I appreciate you sharing your story. And I think what I'm hearing from you is there was a tremendous impact on your life, and being able to describe the full burden of depression, of MDD as a patient is helpful and could be helpful to the healthcare provider and helpful to clinicians because you're talking about just activities in your daily life became painful to do. You started traveling, it had such an impact on your life.
And being able to work with someone like Dr. Higgins, who was able to put up a mirror to you and really get a better understanding of how this was impacting your life really helped you not only internalize what depression really meant for you as a patient, but allowed, you know, Dr. Higgins, for you to manage Karl's symptoms in a way that helped him.
I'm just wondering if there are any other takeaways that either of you have from this conversation.
Well, you know, I really appreciate Karl sharing the idea of the anxiety of leaving the house, and worrying around you. Realizing that depression anxiety so often go together. It's kind of like best friends. If you see one, you're probably about to see the other one. The other one's around somewhere and sooner or later, probably if they're not there, it's going to show up. So, the issue of this odd anxiety reaction, not knowing what's going on, why am I afraid to leave the house. Why am I afraid to engage? Why am I afraid to talk to people? Even sometimes you can even see a little bit of paranoia, do people see my depression? Do they see my mood? Am I exposing myself? And that going along with the depression is very common and too often is missed if you're not doing a thorough evaluation. So trying to look at those anxiety issues, realizing that the majority of that is treatable at the same time, but it's important to make sure we pay close attention to anxiety. And then also trauma, familial trauma, undiscussed, not talked about, trauma from your community, stepping out of the home for the first time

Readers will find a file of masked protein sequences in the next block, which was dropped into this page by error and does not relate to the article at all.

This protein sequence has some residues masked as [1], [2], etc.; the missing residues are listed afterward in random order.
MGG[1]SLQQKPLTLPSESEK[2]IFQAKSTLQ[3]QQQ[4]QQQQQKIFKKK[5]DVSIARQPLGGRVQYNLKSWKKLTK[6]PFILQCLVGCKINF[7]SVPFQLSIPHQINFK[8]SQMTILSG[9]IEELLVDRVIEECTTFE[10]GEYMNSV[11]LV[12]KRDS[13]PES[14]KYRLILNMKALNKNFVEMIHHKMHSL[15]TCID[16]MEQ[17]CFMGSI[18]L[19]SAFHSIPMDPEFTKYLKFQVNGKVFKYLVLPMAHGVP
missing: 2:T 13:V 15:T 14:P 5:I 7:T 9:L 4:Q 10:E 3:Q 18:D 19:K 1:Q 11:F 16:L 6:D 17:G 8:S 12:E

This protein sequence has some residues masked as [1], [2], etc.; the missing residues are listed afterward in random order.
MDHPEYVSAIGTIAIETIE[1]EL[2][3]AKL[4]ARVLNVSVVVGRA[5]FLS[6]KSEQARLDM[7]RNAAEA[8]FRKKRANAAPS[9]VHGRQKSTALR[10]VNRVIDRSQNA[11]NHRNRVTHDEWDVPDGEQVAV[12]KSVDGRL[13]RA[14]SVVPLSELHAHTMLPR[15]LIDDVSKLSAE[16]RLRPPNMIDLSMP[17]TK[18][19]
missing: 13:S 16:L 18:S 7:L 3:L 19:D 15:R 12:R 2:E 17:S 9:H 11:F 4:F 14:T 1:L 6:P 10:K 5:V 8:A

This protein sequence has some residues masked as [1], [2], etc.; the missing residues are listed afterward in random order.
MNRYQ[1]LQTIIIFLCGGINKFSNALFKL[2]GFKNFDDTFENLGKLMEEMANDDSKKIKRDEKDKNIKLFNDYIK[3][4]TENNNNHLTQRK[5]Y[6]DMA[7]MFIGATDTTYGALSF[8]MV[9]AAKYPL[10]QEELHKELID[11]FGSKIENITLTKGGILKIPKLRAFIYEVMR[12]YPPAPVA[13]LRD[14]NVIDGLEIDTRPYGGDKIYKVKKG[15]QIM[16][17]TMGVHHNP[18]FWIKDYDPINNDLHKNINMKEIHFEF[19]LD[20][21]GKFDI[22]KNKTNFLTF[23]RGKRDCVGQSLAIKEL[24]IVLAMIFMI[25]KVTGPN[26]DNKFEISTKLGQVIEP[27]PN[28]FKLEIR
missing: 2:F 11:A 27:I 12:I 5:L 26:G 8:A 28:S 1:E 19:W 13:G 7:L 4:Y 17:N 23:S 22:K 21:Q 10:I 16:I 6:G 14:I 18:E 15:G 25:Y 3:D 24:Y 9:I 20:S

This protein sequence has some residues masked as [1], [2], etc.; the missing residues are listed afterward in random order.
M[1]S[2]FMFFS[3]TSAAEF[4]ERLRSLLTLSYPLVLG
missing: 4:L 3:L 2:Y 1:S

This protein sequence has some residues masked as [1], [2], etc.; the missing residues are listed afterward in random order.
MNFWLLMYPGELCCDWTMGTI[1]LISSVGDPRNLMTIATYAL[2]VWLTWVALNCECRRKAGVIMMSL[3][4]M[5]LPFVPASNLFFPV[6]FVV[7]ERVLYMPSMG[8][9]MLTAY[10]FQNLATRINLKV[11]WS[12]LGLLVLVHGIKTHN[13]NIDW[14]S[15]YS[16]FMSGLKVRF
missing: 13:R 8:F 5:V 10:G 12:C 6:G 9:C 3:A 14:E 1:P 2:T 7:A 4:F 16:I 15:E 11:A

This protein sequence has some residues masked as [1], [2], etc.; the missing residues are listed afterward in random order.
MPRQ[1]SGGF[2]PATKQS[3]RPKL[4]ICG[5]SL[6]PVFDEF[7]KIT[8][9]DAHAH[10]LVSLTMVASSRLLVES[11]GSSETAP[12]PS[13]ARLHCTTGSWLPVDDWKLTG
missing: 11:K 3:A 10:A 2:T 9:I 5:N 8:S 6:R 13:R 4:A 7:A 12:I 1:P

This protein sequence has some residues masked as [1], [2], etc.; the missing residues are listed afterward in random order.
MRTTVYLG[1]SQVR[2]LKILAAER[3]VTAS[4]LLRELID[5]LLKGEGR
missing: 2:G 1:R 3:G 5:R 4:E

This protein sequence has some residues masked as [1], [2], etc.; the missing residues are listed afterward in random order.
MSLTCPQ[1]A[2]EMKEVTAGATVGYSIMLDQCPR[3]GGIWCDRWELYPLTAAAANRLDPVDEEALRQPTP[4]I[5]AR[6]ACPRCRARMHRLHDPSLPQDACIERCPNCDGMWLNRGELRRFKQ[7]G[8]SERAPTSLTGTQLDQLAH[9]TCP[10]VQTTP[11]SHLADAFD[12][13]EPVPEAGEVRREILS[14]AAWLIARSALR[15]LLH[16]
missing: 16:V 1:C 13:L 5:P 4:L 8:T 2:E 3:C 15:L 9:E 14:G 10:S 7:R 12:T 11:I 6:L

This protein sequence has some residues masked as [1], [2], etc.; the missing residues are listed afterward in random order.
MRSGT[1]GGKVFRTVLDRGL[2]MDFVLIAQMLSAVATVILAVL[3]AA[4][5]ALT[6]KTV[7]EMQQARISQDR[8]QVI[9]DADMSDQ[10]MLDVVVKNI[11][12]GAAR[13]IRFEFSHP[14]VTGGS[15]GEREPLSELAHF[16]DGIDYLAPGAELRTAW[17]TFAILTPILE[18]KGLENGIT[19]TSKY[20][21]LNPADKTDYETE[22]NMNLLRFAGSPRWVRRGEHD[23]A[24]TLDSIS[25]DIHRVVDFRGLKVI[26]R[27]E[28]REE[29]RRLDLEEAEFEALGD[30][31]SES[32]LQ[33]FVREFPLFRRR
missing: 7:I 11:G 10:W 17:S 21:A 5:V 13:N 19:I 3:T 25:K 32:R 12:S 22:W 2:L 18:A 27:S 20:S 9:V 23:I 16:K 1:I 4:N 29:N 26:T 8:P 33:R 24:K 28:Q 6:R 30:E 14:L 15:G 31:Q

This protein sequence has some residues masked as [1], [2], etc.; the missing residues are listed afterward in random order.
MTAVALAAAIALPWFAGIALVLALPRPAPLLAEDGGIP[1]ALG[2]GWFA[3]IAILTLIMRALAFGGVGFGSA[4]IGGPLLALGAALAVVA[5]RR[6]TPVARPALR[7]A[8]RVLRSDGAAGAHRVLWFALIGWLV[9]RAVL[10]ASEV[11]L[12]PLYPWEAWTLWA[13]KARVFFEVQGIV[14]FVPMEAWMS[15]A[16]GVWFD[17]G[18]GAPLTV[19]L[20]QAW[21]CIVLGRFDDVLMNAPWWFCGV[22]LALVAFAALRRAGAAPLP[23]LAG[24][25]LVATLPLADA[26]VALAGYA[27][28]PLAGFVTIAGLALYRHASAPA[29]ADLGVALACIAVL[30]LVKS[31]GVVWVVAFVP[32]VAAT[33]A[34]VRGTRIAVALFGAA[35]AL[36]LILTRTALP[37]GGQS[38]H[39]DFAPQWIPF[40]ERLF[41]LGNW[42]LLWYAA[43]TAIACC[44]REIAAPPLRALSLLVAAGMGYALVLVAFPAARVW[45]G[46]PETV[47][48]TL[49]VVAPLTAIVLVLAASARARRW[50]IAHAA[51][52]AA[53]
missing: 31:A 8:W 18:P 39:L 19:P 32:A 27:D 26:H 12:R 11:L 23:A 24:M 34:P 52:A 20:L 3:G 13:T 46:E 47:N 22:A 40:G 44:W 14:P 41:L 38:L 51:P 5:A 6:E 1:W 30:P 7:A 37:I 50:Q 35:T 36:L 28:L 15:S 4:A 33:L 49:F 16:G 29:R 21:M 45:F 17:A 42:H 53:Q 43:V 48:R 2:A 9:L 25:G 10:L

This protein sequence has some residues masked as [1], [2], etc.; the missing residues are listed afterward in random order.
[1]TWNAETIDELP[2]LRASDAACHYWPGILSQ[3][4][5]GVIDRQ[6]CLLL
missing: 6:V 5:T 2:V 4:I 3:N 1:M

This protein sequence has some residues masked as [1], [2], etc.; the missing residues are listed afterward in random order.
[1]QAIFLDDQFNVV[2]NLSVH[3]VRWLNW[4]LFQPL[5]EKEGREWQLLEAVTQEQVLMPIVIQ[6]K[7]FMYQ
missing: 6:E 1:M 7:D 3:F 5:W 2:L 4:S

I remember during Katrina, when people left from New Orleans to come to Houston, and many people had never been out of their neighborhood. I'm talking about somebody, 30 something, 40 something years of age, who've never been outside of a certain block, and that's the same blocks their mother walked, that's the same blocks their grandmother walked, and that's the same blocks their great-grandmother walked. So that leaving out of the situation. And then also we're looking at the issue of depression, and there's a recent study that came out, depression in black men and successful black men, those who are uber professionals, they seem to have higher levels of depression than the general population. So, people would think that because you're doing well, because you're looking well, because you're physically well, because you're financially well, that you must be on top of everything. And the fact is that everything may be on top of you.
So that facade that we carry, that we're doing well, that we're strong. That, that obviously we’re the ones that have made it out of our communities, realizing that the more you make it, the more that you see that there are different levels to the game that you do not have access to. And so, many times when you're stepping out, you're the first one to step out. You're the first one out of the community. So, you lose mentors and you lose friends and you lose people who can identify with you. And now you're suddenly out there by yourself and not knowing where to go.